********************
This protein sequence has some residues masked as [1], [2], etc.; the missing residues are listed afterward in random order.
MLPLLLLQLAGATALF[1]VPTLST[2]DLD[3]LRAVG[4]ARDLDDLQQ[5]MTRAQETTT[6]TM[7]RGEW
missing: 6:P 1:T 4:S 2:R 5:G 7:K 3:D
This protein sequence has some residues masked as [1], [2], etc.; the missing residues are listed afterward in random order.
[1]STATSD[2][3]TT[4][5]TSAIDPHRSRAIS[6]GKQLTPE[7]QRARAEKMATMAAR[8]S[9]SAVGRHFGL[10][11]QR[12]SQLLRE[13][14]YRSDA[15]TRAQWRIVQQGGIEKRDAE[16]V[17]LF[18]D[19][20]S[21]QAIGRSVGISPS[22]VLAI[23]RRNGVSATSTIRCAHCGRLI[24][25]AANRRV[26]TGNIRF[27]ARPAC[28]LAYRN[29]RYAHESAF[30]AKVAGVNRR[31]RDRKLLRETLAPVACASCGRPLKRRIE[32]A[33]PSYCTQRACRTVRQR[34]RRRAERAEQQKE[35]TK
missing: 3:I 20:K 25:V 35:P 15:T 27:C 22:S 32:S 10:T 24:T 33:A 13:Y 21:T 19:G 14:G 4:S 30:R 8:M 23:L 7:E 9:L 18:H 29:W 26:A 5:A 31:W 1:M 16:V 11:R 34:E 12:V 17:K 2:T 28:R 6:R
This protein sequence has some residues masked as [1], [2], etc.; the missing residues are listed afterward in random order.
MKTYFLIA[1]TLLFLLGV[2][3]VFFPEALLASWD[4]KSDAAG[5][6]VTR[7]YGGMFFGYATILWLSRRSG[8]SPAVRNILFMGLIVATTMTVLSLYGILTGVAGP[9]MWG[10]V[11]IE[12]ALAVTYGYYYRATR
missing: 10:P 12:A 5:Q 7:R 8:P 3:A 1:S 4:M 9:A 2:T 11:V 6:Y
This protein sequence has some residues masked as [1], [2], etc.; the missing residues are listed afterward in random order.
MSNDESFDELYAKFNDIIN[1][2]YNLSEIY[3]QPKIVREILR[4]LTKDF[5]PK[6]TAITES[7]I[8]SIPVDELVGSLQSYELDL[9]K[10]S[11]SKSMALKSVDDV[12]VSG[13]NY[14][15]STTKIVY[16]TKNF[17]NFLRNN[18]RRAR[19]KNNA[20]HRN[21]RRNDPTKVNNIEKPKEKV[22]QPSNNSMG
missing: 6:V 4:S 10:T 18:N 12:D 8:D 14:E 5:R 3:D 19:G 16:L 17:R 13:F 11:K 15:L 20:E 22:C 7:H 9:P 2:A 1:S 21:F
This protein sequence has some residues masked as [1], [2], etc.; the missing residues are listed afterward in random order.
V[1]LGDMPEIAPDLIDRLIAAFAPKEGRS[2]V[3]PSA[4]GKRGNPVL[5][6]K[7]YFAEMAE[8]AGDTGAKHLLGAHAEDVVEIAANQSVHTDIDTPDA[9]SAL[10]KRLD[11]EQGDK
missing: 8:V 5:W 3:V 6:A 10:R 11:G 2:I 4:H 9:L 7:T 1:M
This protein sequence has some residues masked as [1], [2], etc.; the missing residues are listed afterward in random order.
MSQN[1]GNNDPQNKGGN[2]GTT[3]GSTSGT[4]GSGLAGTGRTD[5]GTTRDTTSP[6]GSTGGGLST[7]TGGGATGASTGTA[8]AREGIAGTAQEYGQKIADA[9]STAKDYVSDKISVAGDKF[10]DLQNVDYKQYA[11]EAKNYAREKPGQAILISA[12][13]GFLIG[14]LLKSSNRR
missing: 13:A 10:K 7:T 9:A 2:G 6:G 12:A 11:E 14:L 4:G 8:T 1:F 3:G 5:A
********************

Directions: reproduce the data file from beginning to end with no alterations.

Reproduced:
This protein sequence has some residues masked as [1], [2], etc.; the missing residues are listed afterward in random order.
MLPLLLLQLAGATALF[1]VPTLST[2]DLD[3]LRAVG[4]ARDLDDLQQ[5]MTRAQETTT[6]TM[7]RGEW
missing: 6:P 1:T 4:S 2:R 5:G 7:K 3:D
This protein sequence has some residues masked as [1], [2], etc.; the missing residues are listed afterward in random order.
[1]STATSD[2][3]TT[4][5]TSAIDPHRSRAIS[6]GKQLTPE[7]QRARAEKMATMAAR[8]S[9]SAVGRHFGL[10][11]QR[12]SQLLRE[13][14]YRSDA[15]TRAQWRIVQQGGIEKRDAE[16]V[17]LF[18]D[19][20]S[21]QAIGRSVGISPS[22]VLAI[23]RRNGVSATSTIRCAHCGRLI[24][25]AANRRV[26]TGNIRF[27]ARPAC[28]LAYRN[29]RYAHESAF[30]AKVAGVNRR[31]RDRKLLRETLAPVACASCGRPLKRRIE[32]A[33]PSYCTQRACRTVRQR[34]RRRAERAEQQKE[35]TK
missing: 3:I 20:K 25:V 35:P 15:T 27:C 22:S 32:S 10:T 24:T 33:A 13:Y 21:T 19:G 14:G 4:S 30:R 8:M 23:L 7:E 9:L 18:H 29:W 26:A 5:A 31:W 1:M 16:V 11:R 34:E 12:V 17:K 2:T 28:R 6:R
This protein sequence has some residues masked as [1], [2], etc.; the missing residues are listed afterward in random order.
MKTYFLIA[1]TLLFLLGV[2][3]VFFPEALLASWD[4]KSDAAG[5][6]VTR[7]YGGMFFGYATILWLSRRSG[8]SPAVRNILFMGLIVATTMTVLSLYGILTGVAGP[9]MWG[10]V[11]IE[12]ALAVTYGYYYRATR
missing: 10:P 12:A 5:Q 7:R 8:P 3:A 1:S 4:M 9:A 2:T 11:V 6:Y
This protein sequence has some residues masked as [1], [2], etc.; the missing residues are listed afterward in random order.
MSNDESFDELYAKFNDIIN[1][2]YNLSEIY[3]QPKIVREILR[4]LTKDF[5]PK[6]TAITES[7]I[8]SIPVDELVGSLQSYELDL[9]K[10]S[11]SKSMALKSVDDV[12]VSG[13]NY[14][15]STTKIVY[16]TKNF[17]NFLRNN[18]RRAR[19]KNNA[20]HRN[21]RRNDPTKVNNIEKPKEKV[22]QPSNNSMG
missing: 6:V 4:S 10:T 18:N 12:D 8:D 14:E 5:R 3:D 19:G 16:L 17:R 13:F 11:K 15:L 20:E 22:C 7:H 9:P 2:A 1:S 21:F
This protein sequence has some residues masked as [1], [2], etc.; the missing residues are listed afterward in random order.
V[1]LGDMPEIAPDLIDRLIAAFAPKEGRS[2]V[3]PSA[4]GKRGNPVL[5][6]K[7]YFAEMAE[8]AGDTGAKHLLGAHAEDVVEIAANQSVHTDIDTPDA[9]SAL[10]KRLD[11]EQGDK
missing: 8:V 5:W 3:V 6:A 10:R 11:G 2:I 4:H 9:L 7:T 1:M
This protein sequence has some residues masked as [1], [2], etc.; the missing residues are listed afterward in random order.
MSQN[1]GNNDPQNKGGN[2]GTT[3]GSTSGT[4]GSGLAGTGRTD[5]GTTRDTTSP[6]GSTGGGLST[7]TGGGATGASTGTA[8]AREGIAGTAQEYGQKIADA[9]STAKDYVSDKISVAGDKF[10]DLQNVDYKQYA[11]EAKNYAREKPGQAILISA[12][13]GFLIG[14]LLKSSNRR
missing: 13:A 10:K 7:T 9:A 2:G 6:G 12:A 11:E 14:L 4:G 8:T 1:F 3:G 5:A